Stephanie’s hand covered his. “James? What happened?”

He peered into her bright blue eyes. You knew it was coming dude. If you want a future with any woman, you’ll have to admit you failings. “I started drinking after we married. It became a problem.” He sucked in a breath. “I’m an alcoholic, Stephanie.”

Unfazed, she cocked her head. “Do you still drink?”

“No.” He stuffed his hand in his pocket and pulled out his sobriety chip. “Five years sober as of today.”

She smiled. “Good for you.”

He raised an eyebrow. “That’s all you have to say? Not gonna tell me I deserved what I got, and go running and screaming?”

Chuckling she shook her head. “James. You made a mistake. You’ve learned from it and moving forward. Why should I run away?”

“Because I’m broken. I’ve made it five years, but I can’t promise I’ll make it five more.”

“Do you want to make it five more?”

“More than anything. I hate what I’d became. I don’t ever want to go back to the awful man I was.”

“Then why should I worry.”

Her smile warmed him. She hadn’t changed from the girl of his youth. “You amaze me.” He ran his fingers through his hair. “Honestly though. I would love to ask you out, but you need someone who doesn’t have a past like mine.”

She giggled.

What was so funny?

“Jimmy. Do you remember my dad?”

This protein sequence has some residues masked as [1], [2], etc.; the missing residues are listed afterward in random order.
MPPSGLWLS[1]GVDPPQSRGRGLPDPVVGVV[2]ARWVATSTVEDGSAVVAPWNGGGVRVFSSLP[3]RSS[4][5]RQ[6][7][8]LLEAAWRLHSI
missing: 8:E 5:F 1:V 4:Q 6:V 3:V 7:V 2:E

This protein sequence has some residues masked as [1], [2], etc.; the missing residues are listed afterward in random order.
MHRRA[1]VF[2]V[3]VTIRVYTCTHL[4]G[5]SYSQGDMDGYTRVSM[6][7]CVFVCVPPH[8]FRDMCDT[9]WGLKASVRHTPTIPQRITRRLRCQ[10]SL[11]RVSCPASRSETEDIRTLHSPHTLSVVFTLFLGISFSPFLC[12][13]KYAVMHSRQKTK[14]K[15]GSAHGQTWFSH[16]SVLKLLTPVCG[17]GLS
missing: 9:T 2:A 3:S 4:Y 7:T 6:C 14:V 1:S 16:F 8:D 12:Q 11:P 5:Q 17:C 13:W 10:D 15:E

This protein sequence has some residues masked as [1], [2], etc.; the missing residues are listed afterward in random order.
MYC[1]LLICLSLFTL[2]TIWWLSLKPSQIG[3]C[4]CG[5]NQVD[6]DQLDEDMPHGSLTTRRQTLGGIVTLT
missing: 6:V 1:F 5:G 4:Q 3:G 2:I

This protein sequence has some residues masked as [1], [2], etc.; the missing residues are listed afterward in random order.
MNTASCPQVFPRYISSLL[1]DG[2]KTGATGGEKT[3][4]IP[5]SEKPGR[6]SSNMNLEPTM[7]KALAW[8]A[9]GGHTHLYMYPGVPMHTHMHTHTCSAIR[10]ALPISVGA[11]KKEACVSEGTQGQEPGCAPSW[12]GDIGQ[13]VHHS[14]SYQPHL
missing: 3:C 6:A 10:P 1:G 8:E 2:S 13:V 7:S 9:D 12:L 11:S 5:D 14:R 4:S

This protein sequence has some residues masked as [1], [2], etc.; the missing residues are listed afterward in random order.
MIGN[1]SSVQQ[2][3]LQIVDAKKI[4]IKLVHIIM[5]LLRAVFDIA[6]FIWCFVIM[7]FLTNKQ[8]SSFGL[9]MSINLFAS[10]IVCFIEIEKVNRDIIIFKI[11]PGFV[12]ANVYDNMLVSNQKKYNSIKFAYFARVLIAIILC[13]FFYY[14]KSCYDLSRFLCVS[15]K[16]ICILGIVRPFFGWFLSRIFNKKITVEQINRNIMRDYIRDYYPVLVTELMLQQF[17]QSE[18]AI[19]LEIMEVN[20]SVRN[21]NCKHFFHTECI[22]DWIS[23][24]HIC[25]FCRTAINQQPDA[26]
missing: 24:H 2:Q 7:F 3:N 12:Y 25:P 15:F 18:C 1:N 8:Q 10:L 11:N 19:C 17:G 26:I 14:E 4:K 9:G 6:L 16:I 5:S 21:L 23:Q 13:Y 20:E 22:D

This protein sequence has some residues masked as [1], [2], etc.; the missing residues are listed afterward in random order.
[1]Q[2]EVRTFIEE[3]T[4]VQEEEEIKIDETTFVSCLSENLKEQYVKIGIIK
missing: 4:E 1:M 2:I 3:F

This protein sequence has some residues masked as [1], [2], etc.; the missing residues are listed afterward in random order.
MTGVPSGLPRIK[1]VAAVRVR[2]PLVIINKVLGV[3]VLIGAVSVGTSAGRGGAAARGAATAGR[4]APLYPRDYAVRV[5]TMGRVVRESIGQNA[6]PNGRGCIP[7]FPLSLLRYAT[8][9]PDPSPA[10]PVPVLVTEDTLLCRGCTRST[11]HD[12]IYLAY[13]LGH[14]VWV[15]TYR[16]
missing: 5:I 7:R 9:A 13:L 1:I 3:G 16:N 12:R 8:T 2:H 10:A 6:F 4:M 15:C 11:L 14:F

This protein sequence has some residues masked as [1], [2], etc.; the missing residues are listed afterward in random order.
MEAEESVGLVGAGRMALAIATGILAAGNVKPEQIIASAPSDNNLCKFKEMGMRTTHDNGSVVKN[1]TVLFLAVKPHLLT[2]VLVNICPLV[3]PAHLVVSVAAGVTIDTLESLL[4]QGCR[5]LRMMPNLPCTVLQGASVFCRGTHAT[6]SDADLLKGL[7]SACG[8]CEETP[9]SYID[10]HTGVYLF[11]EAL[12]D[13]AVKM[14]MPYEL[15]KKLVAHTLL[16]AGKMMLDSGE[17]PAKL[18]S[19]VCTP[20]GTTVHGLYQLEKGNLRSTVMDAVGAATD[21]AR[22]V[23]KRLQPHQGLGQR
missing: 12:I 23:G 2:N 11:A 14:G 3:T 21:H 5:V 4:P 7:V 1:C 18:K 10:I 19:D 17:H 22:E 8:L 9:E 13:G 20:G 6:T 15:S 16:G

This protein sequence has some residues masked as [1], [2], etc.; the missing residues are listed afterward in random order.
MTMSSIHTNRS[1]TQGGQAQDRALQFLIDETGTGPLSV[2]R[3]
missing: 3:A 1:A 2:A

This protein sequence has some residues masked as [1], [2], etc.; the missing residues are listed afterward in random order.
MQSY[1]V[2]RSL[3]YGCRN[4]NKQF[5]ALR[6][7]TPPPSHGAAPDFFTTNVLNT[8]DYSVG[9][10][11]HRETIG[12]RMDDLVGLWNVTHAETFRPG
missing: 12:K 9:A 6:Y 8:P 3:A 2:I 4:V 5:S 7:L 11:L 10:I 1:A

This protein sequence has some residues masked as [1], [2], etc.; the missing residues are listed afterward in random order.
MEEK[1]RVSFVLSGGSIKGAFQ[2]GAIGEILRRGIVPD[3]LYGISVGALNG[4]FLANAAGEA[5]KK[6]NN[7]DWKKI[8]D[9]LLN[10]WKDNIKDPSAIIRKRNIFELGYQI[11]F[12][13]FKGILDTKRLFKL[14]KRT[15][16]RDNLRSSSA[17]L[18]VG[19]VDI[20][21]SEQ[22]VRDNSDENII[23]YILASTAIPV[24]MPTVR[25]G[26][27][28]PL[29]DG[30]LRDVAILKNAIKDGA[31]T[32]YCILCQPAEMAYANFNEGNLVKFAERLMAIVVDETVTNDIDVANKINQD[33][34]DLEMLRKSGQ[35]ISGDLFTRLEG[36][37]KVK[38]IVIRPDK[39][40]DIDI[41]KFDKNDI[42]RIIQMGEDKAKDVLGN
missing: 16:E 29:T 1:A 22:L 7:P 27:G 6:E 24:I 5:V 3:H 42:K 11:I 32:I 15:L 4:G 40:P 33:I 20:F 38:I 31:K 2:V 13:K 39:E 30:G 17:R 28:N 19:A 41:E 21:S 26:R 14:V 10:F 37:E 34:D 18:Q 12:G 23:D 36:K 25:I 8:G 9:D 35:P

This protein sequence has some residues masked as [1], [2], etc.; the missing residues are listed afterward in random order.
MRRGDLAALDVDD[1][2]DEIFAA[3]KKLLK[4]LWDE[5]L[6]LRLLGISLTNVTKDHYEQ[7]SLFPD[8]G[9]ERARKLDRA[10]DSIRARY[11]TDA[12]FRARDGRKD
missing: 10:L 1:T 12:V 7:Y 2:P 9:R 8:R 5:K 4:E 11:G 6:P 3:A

“Sure. He was as great guy. Honorable and trustworthy.”

Her lips pinched in a smile. “Yes he was. But he was an alcoholic.”

“What? I never saw anything. He never—”

“By the time I was born he was sober. He never let his past define him.” She held out her hand.

James squeezed it and closed his eyes. He could do this. Please let her be willing. “Stephanie. Would you do me the honor of being my date on the hayrack ride tonight?”

“Are you asking me out?”

He smirked. “Well, I’m trying.”

“It’s about time.” She winked.

Warmth inched through his body. Maybe a future did await him. He helped her from her chair and escorted her to the barn.

Moments later, bouncing down the country road, they snuggled in the hay looking up at the stars. He peeked over at her. “So you wanted to date me in high school huh?”

“Yes. Why can’t you believe that?”

“You were so out of my league, that’s why.”

She elbowed him in the ribs. “You’re crazy, you know that?”

He pulled her closer. “I always wanted to ask you out, but there was something else I wanted more.”

“What was that?”

He leaned in. His heart thumped in his chest as his lips brushed against hers.

Her arms circled his neck tugging him closer. Their kiss deepened, sending zings of electricity through his veins.

Did he dare to hope for the future of his dreams?

He laid his forehead against hers and matched her smile. Yes, maybe he could. The glimmer in her eyes told him she believed he could be the man he always wanted to be.

Forget the former things; do not dwell on the past. Isaiah 43:18 (NIV)

“For I know the plans I have for you.” declares the Lord. “Plans to prosper you and not to harm you, plans to give you hope and a future.” Jeremiah 29:11 (NIV)

Meet the Author

Sami A. Abrams is from N. California where she lives with her husband and two cats. She is a teacher and an aspiring writer of Christian Romance and Romantic Suspense. Sami’s writes two types of flash fiction for a college Bible study group. She writes love stories and stories dealing with different types of trauma. Sami is a 2017 Genesis Finalist. When she isn't writing, Sami enjoys watching sports and spending time with family.

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You can read Sami's Flash Fiction column here at Pandora's Box Gazette the 2nd Tuesday each month. Feel free to share your comments below and chat with Sami.